Juvenile Detention Decision-Making: Discriminatory or the Case of No Alternative?

Erika Gebo, University of New Hampshire

ABSTRACT
Pre-adjudicatory detention is considered to be a crucial stage in the juvenile justice process. It is a point at which juveniles' freedom can be restricted, and it is a critical variable in the ultimate disposition of cases. Specifically, youth who are detained are more likely to be sentenced to secure facilities. Certain groups, such as minorities, face disproportionate detention confinement thereby compounding the issue. Over the last several years, detention screening tools haave emerged to assist juvenile justice officials in making appropriate detention placement decisions. This study examines factors associated with detention decision-making in four counties of a Northeastern U.S. state. Two of the counties use a screening tool, and two do not. Differential decision-making and discrepancies with the use of the instrument are analyzed through the use of quantitative and qualitative methods. Implications for alternative practices and policy changes are discussed.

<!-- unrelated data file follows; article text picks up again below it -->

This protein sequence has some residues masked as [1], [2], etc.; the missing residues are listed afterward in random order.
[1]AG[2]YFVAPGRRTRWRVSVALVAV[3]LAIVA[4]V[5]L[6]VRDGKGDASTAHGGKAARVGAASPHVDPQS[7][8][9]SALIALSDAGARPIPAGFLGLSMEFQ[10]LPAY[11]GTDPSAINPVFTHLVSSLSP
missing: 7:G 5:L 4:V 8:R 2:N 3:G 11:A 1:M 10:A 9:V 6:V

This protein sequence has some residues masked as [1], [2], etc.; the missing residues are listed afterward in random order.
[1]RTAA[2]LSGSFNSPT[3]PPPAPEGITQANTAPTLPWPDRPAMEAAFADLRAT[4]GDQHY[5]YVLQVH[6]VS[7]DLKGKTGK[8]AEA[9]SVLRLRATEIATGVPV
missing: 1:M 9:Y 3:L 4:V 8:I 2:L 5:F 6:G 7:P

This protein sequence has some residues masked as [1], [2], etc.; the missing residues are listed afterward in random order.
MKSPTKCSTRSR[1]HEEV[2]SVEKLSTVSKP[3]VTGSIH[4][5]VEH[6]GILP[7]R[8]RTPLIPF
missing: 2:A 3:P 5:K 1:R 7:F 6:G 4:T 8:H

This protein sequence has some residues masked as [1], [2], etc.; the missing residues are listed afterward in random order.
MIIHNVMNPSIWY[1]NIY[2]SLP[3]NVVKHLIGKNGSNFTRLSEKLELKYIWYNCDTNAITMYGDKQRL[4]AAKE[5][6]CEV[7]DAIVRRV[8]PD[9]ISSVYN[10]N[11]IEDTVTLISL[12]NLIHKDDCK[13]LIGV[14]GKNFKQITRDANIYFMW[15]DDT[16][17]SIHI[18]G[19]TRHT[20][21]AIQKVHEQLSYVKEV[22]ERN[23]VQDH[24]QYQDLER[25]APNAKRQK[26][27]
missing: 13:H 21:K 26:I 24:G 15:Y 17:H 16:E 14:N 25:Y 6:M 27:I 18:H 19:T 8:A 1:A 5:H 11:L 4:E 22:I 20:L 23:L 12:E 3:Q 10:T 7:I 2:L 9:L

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Updated 05/20/2006